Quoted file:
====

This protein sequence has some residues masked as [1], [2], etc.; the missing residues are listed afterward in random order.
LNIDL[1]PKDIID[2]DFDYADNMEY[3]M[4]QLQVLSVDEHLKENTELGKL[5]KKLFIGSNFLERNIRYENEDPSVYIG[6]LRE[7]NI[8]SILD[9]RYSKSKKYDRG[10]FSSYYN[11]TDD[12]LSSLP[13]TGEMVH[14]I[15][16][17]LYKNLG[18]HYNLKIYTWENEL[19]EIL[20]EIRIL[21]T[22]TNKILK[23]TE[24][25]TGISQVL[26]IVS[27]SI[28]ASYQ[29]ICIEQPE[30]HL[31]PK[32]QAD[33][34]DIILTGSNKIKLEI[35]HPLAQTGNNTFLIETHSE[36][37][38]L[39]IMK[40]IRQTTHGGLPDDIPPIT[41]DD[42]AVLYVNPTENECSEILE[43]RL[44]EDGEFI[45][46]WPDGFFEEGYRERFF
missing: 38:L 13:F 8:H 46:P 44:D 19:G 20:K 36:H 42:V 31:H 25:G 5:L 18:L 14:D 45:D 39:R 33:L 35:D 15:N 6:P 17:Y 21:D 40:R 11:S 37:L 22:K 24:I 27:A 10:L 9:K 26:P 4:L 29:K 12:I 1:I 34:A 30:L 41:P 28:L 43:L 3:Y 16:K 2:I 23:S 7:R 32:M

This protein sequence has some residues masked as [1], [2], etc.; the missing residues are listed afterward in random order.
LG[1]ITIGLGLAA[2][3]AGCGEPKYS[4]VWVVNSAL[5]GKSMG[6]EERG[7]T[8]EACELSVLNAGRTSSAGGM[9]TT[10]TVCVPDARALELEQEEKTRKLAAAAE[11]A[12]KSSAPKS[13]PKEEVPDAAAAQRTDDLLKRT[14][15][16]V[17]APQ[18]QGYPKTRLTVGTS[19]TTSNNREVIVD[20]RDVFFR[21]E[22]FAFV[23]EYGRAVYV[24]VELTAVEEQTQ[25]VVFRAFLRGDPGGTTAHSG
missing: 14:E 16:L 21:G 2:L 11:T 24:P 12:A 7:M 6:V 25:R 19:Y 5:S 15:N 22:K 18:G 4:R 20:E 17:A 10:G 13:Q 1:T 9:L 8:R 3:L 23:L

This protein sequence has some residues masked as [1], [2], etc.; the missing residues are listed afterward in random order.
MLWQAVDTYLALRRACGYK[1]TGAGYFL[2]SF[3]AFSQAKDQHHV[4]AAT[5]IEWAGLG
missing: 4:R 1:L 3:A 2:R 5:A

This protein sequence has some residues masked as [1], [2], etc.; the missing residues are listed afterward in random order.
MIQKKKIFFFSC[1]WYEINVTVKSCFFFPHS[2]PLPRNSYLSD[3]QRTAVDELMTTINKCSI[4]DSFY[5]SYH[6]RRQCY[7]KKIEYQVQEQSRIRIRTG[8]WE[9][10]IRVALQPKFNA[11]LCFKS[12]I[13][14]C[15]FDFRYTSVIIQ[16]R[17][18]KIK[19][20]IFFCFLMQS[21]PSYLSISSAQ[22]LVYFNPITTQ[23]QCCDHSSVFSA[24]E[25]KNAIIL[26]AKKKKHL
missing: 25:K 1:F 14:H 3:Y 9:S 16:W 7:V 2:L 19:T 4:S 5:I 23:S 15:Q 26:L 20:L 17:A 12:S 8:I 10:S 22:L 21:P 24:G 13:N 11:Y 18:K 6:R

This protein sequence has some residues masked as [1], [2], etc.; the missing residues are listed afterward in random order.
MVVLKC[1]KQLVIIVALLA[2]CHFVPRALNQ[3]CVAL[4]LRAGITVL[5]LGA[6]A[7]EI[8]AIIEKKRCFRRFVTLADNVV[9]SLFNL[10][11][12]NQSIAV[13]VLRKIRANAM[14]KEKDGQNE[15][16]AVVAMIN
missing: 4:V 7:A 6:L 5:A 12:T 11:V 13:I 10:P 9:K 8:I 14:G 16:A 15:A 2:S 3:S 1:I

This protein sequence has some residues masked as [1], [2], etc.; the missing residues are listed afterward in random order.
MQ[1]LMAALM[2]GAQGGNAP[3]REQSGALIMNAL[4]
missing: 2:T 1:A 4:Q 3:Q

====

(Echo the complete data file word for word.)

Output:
This protein sequence has some residues masked as [1], [2], etc.; the missing residues are listed afterward in random order.
LNIDL[1]PKDIID[2]DFDYADNMEY[3]M[4]QLQVLSVDEHLKENTELGKL[5]KKLFIGSNFLERNIRYENEDPSVYIG[6]LRE[7]NI[8]SILD[9]RYSKSKKYDRG[10]FSSYYN[11]TDD[12]LSSLP[13]TGEMVH[14]I[15][16][17]LYKNLG[18]HYNLKIYTWENEL[19]EIL[20]EIRIL[21]T[22]TNKILK[23]TE[24][25]TGISQVL[26]IVS[27]SI[28]ASYQ[29]ICIEQPE[30]HL[31]PK[32]QAD[33][34]DIILTGSNKIKLEI[35]HPLAQTGNNTFLIETHSE[36][37][38]L[39]IMK[40]IRQTTHGGLPDDIPPIT[41]DD[42]AVLYVNPTENECSEILE[43]RL[44]EDGEFI[45][46]WPDGFFEEGYRERFF
missing: 38:L 13:F 8:H 46:P 44:D 19:G 20:K 36:H 42:V 31:H 25:G 5:L 18:L 14:D 45:D 39:R 33:L 35:D 15:N 6:P 17:Y 21:D 40:R 11:S 37:L 22:K 24:I 27:A 10:L 9:K 26:P 4:L 29:K 12:I 1:I 34:A 30:L 41:P 28:L 43:L 3:Y 16:K 2:I 23:S 7:R 32:M

This protein sequence has some residues masked as [1], [2], etc.; the missing residues are listed afterward in random order.
LG[1]ITIGLGLAA[2][3]AGCGEPKYS[4]VWVVNSAL[5]GKSMG[6]EERG[7]T[8]EACELSVLNAGRTSSAGGM[9]TT[10]TVCVPDARALELEQEEKTRKLAAAAE[11]A[12]KSSAPKS[13]PKEEVPDAAAAQRTDDLLKRT[14][15][16]V[17]APQ[18]QGYPKTRLTVGTS[19]TTSNNREVIVD[20]RDVFFR[21]E[22]FAFV[23]EYGRAVYV[24]VELTAVEEQTQ[25]VVFRAFLRGDPGGTTAHSG
missing: 14:E 16:L 21:G 2:L 11:T 24:P 12:A 7:M 6:V 25:R 19:Y 5:S 15:N 22:K 18:G 4:R 20:E 17:A 10:G 13:Q 1:T 9:L 8:R 3:L 23:L

This protein sequence has some residues masked as [1], [2], etc.; the missing residues are listed afterward in random order.
MLWQAVDTYLALRRACGYK[1]TGAGYFL[2]SF[3]AFSQAKDQHHV[4]AAT[5]IEWAGLG
missing: 4:R 1:L 3:A 2:R 5:A

This protein sequence has some residues masked as [1], [2], etc.; the missing residues are listed afterward in random order.
MIQKKKIFFFSC[1]WYEINVTVKSCFFFPHS[2]PLPRNSYLSD[3]QRTAVDELMTTINKCSI[4]DSFY[5]SYH[6]RRQCY[7]KKIEYQVQEQSRIRIRTG[8]WE[9][10]IRVALQPKFNA[11]LCFKS[12]I[13][14]C[15]FDFRYTSVIIQ[16]R[17][18]KIK[19][20]IFFCFLMQS[21]PSYLSISSAQ[22]LVYFNPITTQ[23]QCCDHSSVFSA[24]E[25]KNAIIL[26]AKKKKHL
missing: 25:K 1:F 14:H 3:Y 9:S 16:W 7:V 2:L 19:T 4:S 5:I 23:S 15:Q 26:L 20:L 17:A 12:S 8:I 10:S 22:L 21:P 24:G 13:N 11:Y 18:K 6:R

This protein sequence has some residues masked as [1], [2], etc.; the missing residues are listed afterward in random order.
MVVLKC[1]KQLVIIVALLA[2]CHFVPRALNQ[3]CVAL[4]LRAGITVL[5]LGA[6]A[7]EI[8]AIIEKKRCFRRFVTLADNVV[9]SLFNL[10][11][12]NQSIAV[13]VLRKIRANAM[14]KEKDGQNE[15][16]AVVAMIN
missing: 4:V 7:A 6:L 5:A 12:T 11:V 13:I 10:P 9:K 8:I 14:G 16:A 15:A 2:S 3:S 1:I

This protein sequence has some residues masked as [1], [2], etc.; the missing residues are listed afterward in random order.
MQ[1]LMAALM[2]GAQGGNAP[3]REQSGALIMNAL[4]
missing: 2:T 1:A 4:Q 3:Q